Note, the risk is represented by the slope of the straight line in the ln N vs lin t curve and not the slope of the curve in lin–lin. A small τ-value is an important indicator for the gravity of a pandemic or cancer growth. The gravity of a pandemic is also expressed in the doubling time, T2 for N and \(\dot{N}\). The doubling time of cancer cells may be 3 months, which means τ = 131 days. For a severe pandemic, T2 can be one day, which is τ = 1.4 days. Here, days, weeks, months and years are henceforth abbreviated as: d, w, m, y, respectively. The reproduction number, R is also used to qualify pandemics. It is defined as the ratio between \(\dot{N}(t)\) [d−1] at \(t+\Delta t\) and at t. Hence, R depends on the choice for \(\Delta t\). Here, \(\Delta t=1d\). Exponential growth means \(\dot{N}\propto {e}^{t/\tau }\) and R > 1. In the recovery phase of a pandemic \(\dot{N}\propto {e}^{-t/\tau }\) and R < 1. For the exponential growth, the relations between the parameters: τ, R and T2 are given by:

$$\begin{array}{c}R\stackrel{\scriptscriptstyle\mathrm{def}}{=}\frac{\dot{N}\left(t+\Delta t\right)}{\dot{N }\left(t\right)}=\frac{N\left(t+\Delta t\right)}{N\left(t\right)}={e}^{\Delta t/\tau }=1+\%\, change\to 2={\mathrm{e}}^{{T}_{2}/\tau }\end{array}$$

with \(\frac{\Delta t}{\tau } < 1\), then the parameter R is defined as:

$$\begin{array}{c}R={e}^{1d/\tau }\cong 1+1d/\tau \end{array}$$

The parameter \(\tau\) can be extracted, leading to:

$$\begin{array}{c}\frac{\tau }{1d}\cong \frac{1}{R-1}\end{array}$$

or, for R >  > 1 or \(\frac{{\Delta {\text{t}}}}{{\uptau }} \ge {1}\):

$$\begin{array}{c}\tau =1d/lnR \to R={e}^{\left(1d\times ln2/{T}_{2}\right)}\leftrightarrow \% \,increase=\left(R-1\right)\times 100\%\end{array}$$

Equation (8) enables the calculation of parameter \({T}_{2}\) as:

$$\begin{array}{c}{T}_{2}=1d\times \left(ln2/lnR\right)=\tau \times ln2\end{array}$$

A daily increase by 39% in a pandemic means the reproduction number R = 1.39 and τ = 3 d. We note that small τ-values are an indication for the gravity of a dangerous epidemic, but large values aren’t. Table 1 is introduced to shows the strong difference in sensitivity between the parameters: τ, T2 and R for exponential growth. To be specific, a range in R between 1.01 and 1.4 results in a range in τ between 100 and 3 d.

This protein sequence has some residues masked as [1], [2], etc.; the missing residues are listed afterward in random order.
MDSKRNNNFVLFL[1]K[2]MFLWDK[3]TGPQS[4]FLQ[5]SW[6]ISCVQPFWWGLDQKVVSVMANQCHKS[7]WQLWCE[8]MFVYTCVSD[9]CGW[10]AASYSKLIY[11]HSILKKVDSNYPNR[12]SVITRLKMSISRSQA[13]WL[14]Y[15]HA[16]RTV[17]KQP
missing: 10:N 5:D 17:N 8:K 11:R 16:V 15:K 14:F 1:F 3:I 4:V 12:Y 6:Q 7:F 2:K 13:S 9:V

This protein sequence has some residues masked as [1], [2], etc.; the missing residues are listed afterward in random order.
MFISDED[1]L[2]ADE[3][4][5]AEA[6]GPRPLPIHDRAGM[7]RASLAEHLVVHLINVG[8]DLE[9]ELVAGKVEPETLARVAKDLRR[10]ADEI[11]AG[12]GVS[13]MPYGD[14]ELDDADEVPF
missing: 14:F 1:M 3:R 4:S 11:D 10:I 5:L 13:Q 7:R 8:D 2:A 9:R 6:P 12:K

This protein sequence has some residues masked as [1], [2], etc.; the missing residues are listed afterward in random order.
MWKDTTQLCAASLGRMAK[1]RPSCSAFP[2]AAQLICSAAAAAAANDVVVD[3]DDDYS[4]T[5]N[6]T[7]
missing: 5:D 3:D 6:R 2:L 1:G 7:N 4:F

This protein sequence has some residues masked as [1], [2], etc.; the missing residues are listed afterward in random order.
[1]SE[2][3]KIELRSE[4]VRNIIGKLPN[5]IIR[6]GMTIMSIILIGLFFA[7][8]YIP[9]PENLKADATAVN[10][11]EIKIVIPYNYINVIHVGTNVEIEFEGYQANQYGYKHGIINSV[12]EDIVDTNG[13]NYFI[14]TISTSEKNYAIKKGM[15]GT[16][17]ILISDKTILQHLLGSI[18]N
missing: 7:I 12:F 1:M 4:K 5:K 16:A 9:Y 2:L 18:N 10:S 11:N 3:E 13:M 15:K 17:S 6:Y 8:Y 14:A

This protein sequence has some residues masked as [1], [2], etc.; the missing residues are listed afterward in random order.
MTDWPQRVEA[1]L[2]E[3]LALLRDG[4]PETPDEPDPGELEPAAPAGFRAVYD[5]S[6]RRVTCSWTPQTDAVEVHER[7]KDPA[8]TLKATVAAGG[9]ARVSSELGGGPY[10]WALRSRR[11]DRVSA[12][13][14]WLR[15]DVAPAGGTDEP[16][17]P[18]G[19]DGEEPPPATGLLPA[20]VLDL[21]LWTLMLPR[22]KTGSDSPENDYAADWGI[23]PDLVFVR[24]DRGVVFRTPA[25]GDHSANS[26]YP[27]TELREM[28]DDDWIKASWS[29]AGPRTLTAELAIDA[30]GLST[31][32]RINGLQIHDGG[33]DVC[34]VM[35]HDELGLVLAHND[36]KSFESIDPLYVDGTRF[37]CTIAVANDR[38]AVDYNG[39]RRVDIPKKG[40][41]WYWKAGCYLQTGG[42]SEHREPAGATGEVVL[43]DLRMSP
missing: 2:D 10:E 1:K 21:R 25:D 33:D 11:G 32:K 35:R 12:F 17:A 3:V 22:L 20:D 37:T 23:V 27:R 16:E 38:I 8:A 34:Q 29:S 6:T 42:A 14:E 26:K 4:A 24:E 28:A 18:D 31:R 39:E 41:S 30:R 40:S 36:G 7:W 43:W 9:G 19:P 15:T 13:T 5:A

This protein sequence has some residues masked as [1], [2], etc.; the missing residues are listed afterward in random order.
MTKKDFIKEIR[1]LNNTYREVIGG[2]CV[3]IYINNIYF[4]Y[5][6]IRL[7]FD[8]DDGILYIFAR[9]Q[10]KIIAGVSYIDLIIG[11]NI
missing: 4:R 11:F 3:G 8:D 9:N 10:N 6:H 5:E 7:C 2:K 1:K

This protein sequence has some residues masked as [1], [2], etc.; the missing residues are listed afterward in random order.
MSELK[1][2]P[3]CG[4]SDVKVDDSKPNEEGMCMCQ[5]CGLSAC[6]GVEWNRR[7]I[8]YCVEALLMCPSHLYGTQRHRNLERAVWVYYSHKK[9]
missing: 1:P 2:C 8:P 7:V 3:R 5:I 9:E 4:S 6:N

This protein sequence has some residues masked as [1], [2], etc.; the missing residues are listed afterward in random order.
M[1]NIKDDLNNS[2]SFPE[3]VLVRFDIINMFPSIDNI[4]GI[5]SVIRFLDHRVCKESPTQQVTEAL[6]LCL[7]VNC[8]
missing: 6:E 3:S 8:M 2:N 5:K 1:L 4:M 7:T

Table 1 Parameters describing the exponential growth phase.

The reproduction number R is close to one with a small range compared to the larger range in τ or T2. Therefore, the communication to a broad pubic on growth is better in doubling time, T2 or τ than in R-values. But R is also applicable for non-exponential growth and decay. The values T2 and τ characterize only exponential growth.

For a less steep and dramatic increase in N(t) than an exponential growth a sub-exponential growth is applied to study early outbreaks of infectious diseases12,13,14.

The Verhulst model for limited growth

Verhulst proposed the logistic equation for bacterial growth with a finite sugar stock5,6. The logistic equation explains the often observed limited growth. The risk of growth in the logistic equation is the time dependency. Initially the risk is constant but after a certain time, tinf it shrinks to zero. The time dependency was accomplished by multiplying 1/τ in the Poisson equation by the factor, (1 − N(t)/M), with the sugar dependent parameter M > 0. Another study made by Richards, denoted this rate equation as the autocatalytic function and compared the three most used growth functions at that time: monomolecular, autocatalytic and Gompertz growth4,10. Up to date reviews of models can be found in literature16,18,19.